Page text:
Growth on Multiple Fronts


With the support of JBS, Primo Smallgoods is primed for growth in several areas. In one arena, the business is ready to take its products to new audiences in Asian markets like Korea, Indonesia and China. Primo is also taking a look at different ways to market and enhance its product lines for growth both abroad and domestically.


“We have really good products that can be consumed at various occasions, whether it’s for breakfast, snacking, lunch or dinner,” notes Hitchcock. “We’re really focusing on increasing the consumption of our existing product range, as well as on new products that are targeting specific eating occasions.


“For example: snacking. We’ve launched a range of salami bites, which are snacking products. Rather than launching a whole lot of new products, we’re thinking about how we can use existing ham, bacon and smallgoods products for different occasions. New products are clearly part of our growth, but it’s also about taking existing products and getting more consumers to eat them on more occasions.”


A Commitment to Quality


What is it that sets Primo Smallgoods apart and has helped the company become a household name throughout Australia and New Zealand? A major component is the brand’s commitment to investing in the quality and consistency of its brand. Part of that commitment is in operations that don’t just maintain the status quo but are always improving.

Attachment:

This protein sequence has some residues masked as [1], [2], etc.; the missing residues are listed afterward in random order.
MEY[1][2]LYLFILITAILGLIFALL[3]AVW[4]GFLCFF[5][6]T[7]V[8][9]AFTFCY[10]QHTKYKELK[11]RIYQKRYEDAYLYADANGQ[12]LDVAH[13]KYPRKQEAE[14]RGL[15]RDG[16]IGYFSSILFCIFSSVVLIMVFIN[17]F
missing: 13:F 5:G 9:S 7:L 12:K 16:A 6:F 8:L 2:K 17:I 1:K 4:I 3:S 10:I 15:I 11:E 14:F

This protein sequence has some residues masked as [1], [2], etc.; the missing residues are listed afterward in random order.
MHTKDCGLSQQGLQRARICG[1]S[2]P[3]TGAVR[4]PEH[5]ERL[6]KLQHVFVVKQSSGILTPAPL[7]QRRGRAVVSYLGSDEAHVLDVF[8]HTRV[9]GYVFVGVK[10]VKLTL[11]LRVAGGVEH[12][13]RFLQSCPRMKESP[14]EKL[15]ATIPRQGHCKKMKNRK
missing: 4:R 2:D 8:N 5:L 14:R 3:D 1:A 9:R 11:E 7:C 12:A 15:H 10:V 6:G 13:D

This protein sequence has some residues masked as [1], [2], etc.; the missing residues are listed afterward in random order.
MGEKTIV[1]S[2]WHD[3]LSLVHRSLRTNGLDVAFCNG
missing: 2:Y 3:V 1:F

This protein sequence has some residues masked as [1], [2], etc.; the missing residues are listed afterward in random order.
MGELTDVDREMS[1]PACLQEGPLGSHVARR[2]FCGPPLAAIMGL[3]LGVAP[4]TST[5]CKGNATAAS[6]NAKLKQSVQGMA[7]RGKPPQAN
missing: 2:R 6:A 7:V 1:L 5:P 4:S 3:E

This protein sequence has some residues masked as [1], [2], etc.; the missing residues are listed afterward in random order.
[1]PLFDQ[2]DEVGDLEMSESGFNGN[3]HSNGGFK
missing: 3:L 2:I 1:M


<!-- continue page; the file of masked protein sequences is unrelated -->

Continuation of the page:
“Continuous improvement is something we’re always focusing on,” says Hitchcock. “How can we get better? How can we reduce wastage? How can we improve productivity? How can we reduce energy? How can we get better yields out of the meat that we’re using to produce our finished product? How can we reduce packaging waste? Those are things we’re continuously looking at, and we have dedicated continuous improvement managers at each of our two major smallgoods sites [in Brisbane as well as Chillura] that are responsible for helping our teams improve their productivity, reduce costs, and reduce wastage.”


Another part is the willingness to reinvest in keeping the company operating at its best. “One thing Primo has a good track record of over the years is investing in plants and equipment—from new equipment and new machines to just the infrastructure of running a food plant, there’s been a lot of investment to make sure we have the very highest quality and food safety standards,” says Hitchcock. “Quality is one of those things that’s a given: you’ve got to have it, and you’ve got to always produce high-quality products. Every time your customer buys your products, it’s got to be that same consistent high quality, and that’s what Primo products deliver.”


A Can-Do Culture


But beyond that commitment to quality is a company culture that ensures quality continues to stay at the forefront of all that Primo Smallgoods does. A relative newcomer to the company, CEO Hitchcock has found inspiration in Primo Smallgoods Group’s ethics and the company culture that it has cultivated for the past three decades as a family business. It’s an ingrained culture that will continue to abide as Primo continues to advance and grow with JBS and in new markets and opportunities.


“It’s an entrepreneurial culture, and the Lederer family—led by our chairman Paul Lederer—has been a driving force behind the growth of Primo,” says Hitchcock. “It has a very can-do customer focused culture. Nothing’s a problem to the Primo people: we just get on and do it. There’s no bureaucracy, no politics. I’ve found that a breath of fresh air.”

Paul Hitchcock